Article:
Tuesday, September 17, 2013

Release Day Review: The Burning Sky

The Burning Sky (The Elemental Trilogy, book one)
By Sherry Thomas
Expected publication September 17, 2013 by Balzer + Bray

While life is no picnic for Iolanthe, she makes it work. Then, in an unbelievable turn of events, she is being told that she's the greatest elemental mage of her generation - and she must run for her life. She finds herself bound to the prince, a bit of a cad who attends school in the nonmage world - and he expects Iolanthe to remain by his side. Can she pass at an all-boys academy? And, more importantly, can she harness her power and take on the Bane?

I requested the egalley of this because it was hard to resist - high fantasy and cross-dressing, romance and a villain called the Bane. Let's face it, I'm a sucker for high fantasy. As with most genre novels, this book plays off some well-loved tropes: the girl who doesn't realize her power until she is shown by someone else, a prophecy, and a seemingly indestructible villain. I'm a firm believer that tropes are tropes for a reason - readers like them and they like seeing these same elements and what an author can do with them. For this book, I think Thomas does a pretty good job with the tropes. While Iolanthe knows she is a pretty powerful mage, she doesn't know the full extent of her power until Prince Titus fills her in. Similarly, she doesn't know about the prophecies that appear to dictate her destiny until she's already on the run with Titus. One of the things I loved most about Harry Potter is the prophecy and how clever J.K. Rowling was by showing how easily it could have applied to two different boys. There comes a point in this book where something similar occurs and it thrilled me to no end. I love the exploration of how a prophecy will affect your ability to live your life now - a discussion that Iolanthe and Titus have in this book. I liked the hint that maybe it wasn't supposed to be Iolanthe after all, though it seemed too late for this to make a difference. Where I think Thomas fell down a bit was in her depiction of the villain. I get that the Bane is supposed to be an awful bad guy that resurrects himself every time he is killed. However, in this book, Thomas has made the Inquisitor the much more fearsome villain. As this is only the first book in a trilogy, I imagine that Thomas will give the Bane significantly more page time as the series progresses, as I'm sure this won't be the pair's last encounter with him.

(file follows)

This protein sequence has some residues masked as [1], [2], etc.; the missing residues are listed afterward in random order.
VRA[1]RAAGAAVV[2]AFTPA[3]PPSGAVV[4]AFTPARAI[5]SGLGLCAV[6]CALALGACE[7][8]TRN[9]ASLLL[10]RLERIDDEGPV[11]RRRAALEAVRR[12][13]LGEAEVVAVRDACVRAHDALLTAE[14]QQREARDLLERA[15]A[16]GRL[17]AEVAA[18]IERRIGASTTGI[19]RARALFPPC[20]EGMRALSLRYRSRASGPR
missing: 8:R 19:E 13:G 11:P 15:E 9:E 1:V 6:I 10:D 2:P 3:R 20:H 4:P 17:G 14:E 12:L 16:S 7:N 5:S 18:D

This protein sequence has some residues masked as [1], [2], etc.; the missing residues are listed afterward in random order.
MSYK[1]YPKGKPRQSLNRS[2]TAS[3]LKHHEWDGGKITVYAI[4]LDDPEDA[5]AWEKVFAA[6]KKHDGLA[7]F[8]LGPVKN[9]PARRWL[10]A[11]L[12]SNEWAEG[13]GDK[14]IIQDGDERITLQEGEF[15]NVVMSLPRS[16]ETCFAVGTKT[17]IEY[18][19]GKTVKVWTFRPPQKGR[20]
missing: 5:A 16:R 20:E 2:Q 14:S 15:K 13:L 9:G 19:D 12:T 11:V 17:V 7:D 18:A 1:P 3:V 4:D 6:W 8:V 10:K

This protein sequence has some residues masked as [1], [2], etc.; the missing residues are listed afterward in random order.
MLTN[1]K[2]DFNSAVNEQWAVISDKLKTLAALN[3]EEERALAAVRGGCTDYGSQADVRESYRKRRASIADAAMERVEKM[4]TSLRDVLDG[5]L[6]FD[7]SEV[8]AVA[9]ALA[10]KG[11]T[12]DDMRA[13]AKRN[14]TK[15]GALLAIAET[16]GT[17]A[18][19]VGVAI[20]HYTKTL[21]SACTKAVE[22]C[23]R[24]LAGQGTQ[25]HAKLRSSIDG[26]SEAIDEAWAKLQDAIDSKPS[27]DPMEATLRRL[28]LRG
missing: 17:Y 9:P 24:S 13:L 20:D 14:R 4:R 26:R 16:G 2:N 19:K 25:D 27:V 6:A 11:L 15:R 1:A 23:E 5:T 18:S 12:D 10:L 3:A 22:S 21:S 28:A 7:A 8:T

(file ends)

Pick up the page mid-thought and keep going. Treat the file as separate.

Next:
Cross-dressing is another one of my favorite tropes and I think it's done well here. I liked that it came about because of a misread prophecy (well, actually a mis-seen vision), but it helps fuel the banter between Iolanthe and Titus. While I liked Iolanthe, I found Titus to be the more compelling character and was eager to know more of his story. I really enjoyed the relationship between the two, though the romance seemed a foregone conclusion nearly from the beginning of the book. Though I found the ending a bit of a let-down, I imagine I'll be staying tuned for book two.

One final note: I love reading fantasy novels but I hate it when I can't figure out how to pronounce a name (just like when I first read "Hermione"). Anyone want to clue me in on how to pronounce "Iolanthe"?

Thanks to the publisher for a digital advance reader's copy, provided via Edelweiss.


  1. I had a friend in college whose name was a similar "Ianthe". Based on that, I'd suggest "Eye-oh-LAN-thuh" or possibly "Eye-oh-LAN-thee" as pronunciations. Maybe see how they pronounce it in Iolanthe, the operetta? But the book sounds fun, too!

    1. I think that second pronunciation (eye-oh-LAN-thee) is what I was saying in my head as I read. It's a fun read - I'll be interested to see what happens next.